The statue in the above picture is part of a war memorial tucked away in the center of Lone Fir. The four sides of the base dedicate it to veterans of the Civil War, the Mexican War, the Spanish-American War, and wars against the Indians. We have a surprising number of monuments and markers concerning the Spanish-American War, considering what a brief and relatively bloodless conflict it was. There's a bunch of stuff in the Plaza Blocks, and the Battleship Oregon mast in Waterfront Park, and I understand there's a rather obscure marker near the Veterans Hospital, south of OHSU, and this monument. And if we have four, there are probably even more scattered around the area that I'm unfamiliar with. I've been meaning to do a post about war memorials in the city, but that's going to require a bit of additional research.


Another photo looking across the grounds. Parts of Lone Fir, such as this spot, look rather sparsely "settled". That is, until you realize that of the 30,000+ people here, an estimated 10,000 are either lost or unmarked, due to time, weather, vandals, or simply poor record-keeping.

The interior of Lone Fir is basically invisible from the street on three sides of the place. On the sides facing Stark and Morrison Streets (the north and south sides, respectively), all you see is a high, blank, gray retaining wall topped by a chain link fence, with barbed wire on top. (And yes, that means many of the residents here are in fact above street level, despite being underground.) On the west side, there's a row of houses between 20th avenue and the cemetery, so you can catch occasional glimpses between the houses of headstones backing up to someone's back yard.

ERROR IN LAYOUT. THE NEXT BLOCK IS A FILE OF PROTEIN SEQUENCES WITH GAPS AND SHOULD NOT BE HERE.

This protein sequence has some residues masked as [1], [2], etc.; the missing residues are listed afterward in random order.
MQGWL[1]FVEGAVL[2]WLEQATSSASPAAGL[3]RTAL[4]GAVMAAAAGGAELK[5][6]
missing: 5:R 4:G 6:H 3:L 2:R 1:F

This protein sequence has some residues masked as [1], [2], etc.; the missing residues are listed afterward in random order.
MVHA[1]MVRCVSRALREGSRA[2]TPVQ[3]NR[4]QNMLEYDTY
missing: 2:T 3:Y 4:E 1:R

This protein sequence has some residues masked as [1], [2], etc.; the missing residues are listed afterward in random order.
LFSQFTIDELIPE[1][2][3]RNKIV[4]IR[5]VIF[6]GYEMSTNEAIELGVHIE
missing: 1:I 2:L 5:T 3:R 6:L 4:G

There are one or two small signs on the perimeter fence informing you the entrance is somewhere on Morrison St., but even if you're on Morrison it's tough to find the entrance. If you scroll up and look at that photo of where the Chinese part of the cemetery used to be, you'll see another chain link fence in the distance, separating the old parking lot from the cemetery proper. The main entrance is simply a gate in that fence. By all rights, Lone Fir ought to have an ancient, elaborate, Gothic wrought iron fence, and an entrance arch of stone or brick. But it doesn't, and as far as I know it never did.


This last photo is a detail of the tombstone of James B. and Elizabeth Stephens, early pioneers in the area. The back of this stone holds the inscription "Here we lie by consent after 57 years, 2 months, 2 days sojourning on earth awaiting nature's immutable laws to return us to the elements of which we were formed". Which to me is a touching, and refreshingly nonreligious, sentiment.

Clearly I'm not the only person who feels that way. You can't see it in this photo, but above each portrait someone had recently laid a single red rose.

Next door is the oldest grave in the cemetery, J.B. Stephens's father Emmor, who died in 1846. Oregon wouldn't even become a state for another three years. To me, what's even more striking is that the elder Stephens was born in 1777. It's quite rare to see any mention of a year starting with '17' in this part of the world, in any context.

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1 comment :

C said...

Great post - great history. There is another controversy few know about at Lone Fir - the Hawthorne Asylum grave yard - or probably pit - where inmates from the asylum ended up. Probably located under the access road which enters at about 21st and Morrison. Hawthorne & his kin are also buried - on the other side of the cemetery.